Stars, and against them, a circle of pine trees, tall, dark figures against the night, standing as if in council around the ampitheatre. I lay on my back and looked up, listening to Mikeala, Ty, and Becky talk; I wondered if the forest watched and judged. Becky saw a figure in the woods, too, shorter and white, but when Ty sent his flashlight to the forest edge, there was only a tree stump. We turned off the light, kept talking, kept staring up, kept breathing in.
There used to be more trees and stars in Orem, Utah. I remember a childhood full of apple, cherry, and peach orchards. Then teenage years watching a few orchards give way to office buildings and new homes, and with them municipal pride and excitement at having a world class software company make its home here, something to add to the steel mill and local university. I remember growing up, leaving home, living as a missionary in Los Angeles, and listening to octegenarians living in South Central recall a time when Disneyland and all of Orange County were actually orange groves, when the morass of traffic and asphalt was still a network of loosely connected towns and semi-agricultural space. I remember the bright street lights, and forgetting what it was like to have the world get dark, and the Milky Way replaced with a sky-suffusing uniform glow. My later re-introduction to Utah was a shock in many ways, the lingering rural character of even the larger cities being one of them.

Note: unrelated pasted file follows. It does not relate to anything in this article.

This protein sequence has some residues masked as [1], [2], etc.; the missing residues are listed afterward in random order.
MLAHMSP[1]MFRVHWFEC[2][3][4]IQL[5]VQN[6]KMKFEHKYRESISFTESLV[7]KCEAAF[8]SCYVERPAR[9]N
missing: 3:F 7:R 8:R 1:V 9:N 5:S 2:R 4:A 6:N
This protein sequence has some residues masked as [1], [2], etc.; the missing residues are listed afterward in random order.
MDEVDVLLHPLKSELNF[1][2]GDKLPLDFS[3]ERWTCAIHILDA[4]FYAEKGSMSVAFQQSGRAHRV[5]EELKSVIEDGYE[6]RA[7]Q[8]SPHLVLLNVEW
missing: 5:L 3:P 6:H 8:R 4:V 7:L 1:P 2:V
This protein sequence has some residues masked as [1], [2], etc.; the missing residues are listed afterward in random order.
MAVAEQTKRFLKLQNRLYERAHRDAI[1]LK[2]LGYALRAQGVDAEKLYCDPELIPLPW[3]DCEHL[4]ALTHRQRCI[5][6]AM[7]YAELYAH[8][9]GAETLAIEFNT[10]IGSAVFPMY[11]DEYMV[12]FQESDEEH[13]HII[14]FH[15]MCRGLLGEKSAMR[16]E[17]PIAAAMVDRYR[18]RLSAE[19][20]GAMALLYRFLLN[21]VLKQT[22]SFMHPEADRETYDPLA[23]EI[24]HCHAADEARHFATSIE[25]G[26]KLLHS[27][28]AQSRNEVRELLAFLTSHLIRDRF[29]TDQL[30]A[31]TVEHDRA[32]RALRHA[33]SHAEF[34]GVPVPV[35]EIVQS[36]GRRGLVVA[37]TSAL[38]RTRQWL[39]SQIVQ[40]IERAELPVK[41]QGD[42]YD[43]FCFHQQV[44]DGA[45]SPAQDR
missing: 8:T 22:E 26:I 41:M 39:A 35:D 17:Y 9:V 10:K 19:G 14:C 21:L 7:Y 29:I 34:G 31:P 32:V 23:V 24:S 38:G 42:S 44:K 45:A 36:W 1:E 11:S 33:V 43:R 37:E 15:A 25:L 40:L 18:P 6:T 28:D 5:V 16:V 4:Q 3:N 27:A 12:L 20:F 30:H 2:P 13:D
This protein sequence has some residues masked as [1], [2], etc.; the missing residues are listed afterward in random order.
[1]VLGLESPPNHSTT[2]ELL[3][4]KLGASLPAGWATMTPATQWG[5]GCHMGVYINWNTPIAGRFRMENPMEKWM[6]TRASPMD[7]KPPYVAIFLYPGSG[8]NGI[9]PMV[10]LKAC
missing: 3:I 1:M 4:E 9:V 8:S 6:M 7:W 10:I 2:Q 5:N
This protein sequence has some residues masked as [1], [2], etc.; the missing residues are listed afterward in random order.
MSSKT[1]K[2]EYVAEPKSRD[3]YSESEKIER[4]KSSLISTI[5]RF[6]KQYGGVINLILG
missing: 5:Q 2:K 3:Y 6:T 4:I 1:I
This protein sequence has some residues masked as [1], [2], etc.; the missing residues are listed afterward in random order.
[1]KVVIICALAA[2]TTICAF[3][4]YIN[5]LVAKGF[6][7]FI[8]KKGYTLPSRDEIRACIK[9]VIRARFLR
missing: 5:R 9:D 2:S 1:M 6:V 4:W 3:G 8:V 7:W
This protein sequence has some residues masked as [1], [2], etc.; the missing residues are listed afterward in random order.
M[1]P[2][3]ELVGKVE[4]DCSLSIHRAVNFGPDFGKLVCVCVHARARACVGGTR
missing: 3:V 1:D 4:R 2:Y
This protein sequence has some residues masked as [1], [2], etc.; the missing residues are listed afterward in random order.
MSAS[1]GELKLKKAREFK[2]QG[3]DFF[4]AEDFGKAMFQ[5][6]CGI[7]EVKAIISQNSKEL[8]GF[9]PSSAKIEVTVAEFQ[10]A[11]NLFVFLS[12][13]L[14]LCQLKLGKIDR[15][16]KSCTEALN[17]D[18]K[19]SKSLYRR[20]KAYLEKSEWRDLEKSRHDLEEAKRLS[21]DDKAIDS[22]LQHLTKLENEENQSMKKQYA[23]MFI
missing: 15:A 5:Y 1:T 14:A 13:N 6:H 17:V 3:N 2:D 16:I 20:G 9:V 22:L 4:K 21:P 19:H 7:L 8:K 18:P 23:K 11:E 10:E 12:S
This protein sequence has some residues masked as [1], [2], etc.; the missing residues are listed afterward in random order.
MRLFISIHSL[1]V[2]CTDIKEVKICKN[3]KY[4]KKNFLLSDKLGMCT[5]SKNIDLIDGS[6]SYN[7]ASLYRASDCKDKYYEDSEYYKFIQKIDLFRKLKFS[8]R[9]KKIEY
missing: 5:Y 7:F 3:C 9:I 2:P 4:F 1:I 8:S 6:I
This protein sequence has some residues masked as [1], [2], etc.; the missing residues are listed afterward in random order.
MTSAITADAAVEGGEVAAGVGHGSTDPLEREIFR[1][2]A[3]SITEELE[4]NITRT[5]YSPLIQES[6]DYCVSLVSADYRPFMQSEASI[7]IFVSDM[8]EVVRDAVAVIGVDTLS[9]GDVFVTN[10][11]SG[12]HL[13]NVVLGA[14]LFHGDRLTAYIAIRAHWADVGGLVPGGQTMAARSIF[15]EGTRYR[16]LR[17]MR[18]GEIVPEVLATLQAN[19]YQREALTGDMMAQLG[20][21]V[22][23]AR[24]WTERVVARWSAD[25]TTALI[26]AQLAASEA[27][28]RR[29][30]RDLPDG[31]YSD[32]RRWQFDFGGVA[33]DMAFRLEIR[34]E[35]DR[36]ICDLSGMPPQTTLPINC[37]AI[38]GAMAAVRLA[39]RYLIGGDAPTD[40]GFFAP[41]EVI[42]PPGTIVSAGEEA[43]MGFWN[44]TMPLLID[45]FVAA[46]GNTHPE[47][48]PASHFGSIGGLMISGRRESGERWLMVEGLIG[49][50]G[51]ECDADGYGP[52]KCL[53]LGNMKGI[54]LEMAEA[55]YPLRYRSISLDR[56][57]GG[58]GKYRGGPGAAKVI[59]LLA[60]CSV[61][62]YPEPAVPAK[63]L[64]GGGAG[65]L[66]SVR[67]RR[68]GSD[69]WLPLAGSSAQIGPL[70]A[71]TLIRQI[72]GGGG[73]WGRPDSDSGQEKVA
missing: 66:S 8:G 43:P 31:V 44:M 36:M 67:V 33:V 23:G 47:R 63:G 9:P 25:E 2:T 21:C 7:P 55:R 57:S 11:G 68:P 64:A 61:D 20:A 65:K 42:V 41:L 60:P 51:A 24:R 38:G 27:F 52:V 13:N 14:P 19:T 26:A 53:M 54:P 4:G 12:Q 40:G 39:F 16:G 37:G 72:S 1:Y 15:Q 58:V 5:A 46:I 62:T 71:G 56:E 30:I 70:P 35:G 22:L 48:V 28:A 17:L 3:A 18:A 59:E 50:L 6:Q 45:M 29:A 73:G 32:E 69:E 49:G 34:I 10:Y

But Orem became a different place, more orchards and fields going to retail stores, office condos, and homes. The cities of Utah Valley grew into each other, and overflowed onto the benches, and then the hills. Six months ago, I left for California again, this time to a rural spot in Ventura County, but returned in June after running out of work and money. And this time when I returned, I found streetlights, and Orem without stars, one step closer to the metropolis.
We went in search of them Sunday night, up the canyon, then up a side canyon, away from the highway. We came to the Theater in the Pines, next to the trailhead to Mount Timpanogos. A half-moon did its best to outshine the stars, but hundreds of bright points came through, and the voice of the wilderness, and the breath of the mountain.
"You need to sing, Beck," said Mikeala, after we had sat and talked a moment.
"I'm not sure I can remember the words to anything," she replied, not wanting to impose on us, not wanting to take the focus off the night, but we knew she would.
"Sing 'Amazing Grace,'" Mikeala suggested. And she did, one verse, letting the words slowly find their way from her throat.
Amazing grace, how sweet the sound
that saved a wretch like me
I once was lost, but now am found
'twas blind, but now I see